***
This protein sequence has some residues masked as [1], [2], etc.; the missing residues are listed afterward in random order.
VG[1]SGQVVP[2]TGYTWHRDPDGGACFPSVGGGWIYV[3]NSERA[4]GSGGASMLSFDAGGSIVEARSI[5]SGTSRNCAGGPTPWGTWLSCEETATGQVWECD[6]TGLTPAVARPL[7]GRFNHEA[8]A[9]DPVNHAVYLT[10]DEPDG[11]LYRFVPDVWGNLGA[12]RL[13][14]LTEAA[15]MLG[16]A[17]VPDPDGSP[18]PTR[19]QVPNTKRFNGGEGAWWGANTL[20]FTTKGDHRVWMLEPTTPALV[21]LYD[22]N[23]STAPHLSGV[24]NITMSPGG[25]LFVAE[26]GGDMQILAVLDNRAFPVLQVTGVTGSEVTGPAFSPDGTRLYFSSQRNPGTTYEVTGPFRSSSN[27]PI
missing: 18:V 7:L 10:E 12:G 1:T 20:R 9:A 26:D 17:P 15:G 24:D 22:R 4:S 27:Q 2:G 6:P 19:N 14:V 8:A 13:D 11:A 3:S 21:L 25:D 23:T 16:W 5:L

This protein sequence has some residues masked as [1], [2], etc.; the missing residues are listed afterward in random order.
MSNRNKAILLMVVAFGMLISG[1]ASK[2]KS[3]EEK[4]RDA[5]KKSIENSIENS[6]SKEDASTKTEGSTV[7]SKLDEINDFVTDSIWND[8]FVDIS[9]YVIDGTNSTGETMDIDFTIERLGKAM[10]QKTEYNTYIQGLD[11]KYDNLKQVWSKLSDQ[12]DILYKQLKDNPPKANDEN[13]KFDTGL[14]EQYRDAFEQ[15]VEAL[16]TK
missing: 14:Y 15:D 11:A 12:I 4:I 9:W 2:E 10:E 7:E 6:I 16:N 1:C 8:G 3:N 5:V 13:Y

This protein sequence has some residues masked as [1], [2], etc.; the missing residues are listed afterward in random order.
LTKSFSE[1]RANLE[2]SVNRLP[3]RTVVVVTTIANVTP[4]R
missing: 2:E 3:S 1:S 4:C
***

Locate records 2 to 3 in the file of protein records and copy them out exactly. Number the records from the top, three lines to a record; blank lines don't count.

This protein sequence has some residues masked as [1], [2], etc.; the missing residues are listed afterward in random order.
MSNRNKAILLMVVAFGMLISG[1]ASK[2]KS[3]EEK[4]RDA[5]KKSIENSIENS[6]SKEDASTKTEGSTV[7]SKLDEINDFVTDSIWND[8]FVDIS[9]YVIDGTNSTGETMDIDFTIERLGKAM[10]QKTEYNTYIQGLD[11]KYDNLKQVWSKLSDQ[12]DILYKQLKDNPPKANDEN[13]KFDTGL[14]EQYRDAFEQ[15]VEAL[16]TK
missing: 14:Y 15:D 11:A 12:I 4:I 9:W 2:E 10:E 7:E 6:I 16:N 1:C 8:G 3:N 5:V 13:Y

This protein sequence has some residues masked as [1], [2], etc.; the missing residues are listed afterward in random order.
LTKSFSE[1]RANLE[2]SVNRLP[3]RTVVVVTTIANVTP[4]R
missing: 2:E 3:S 1:S 4:C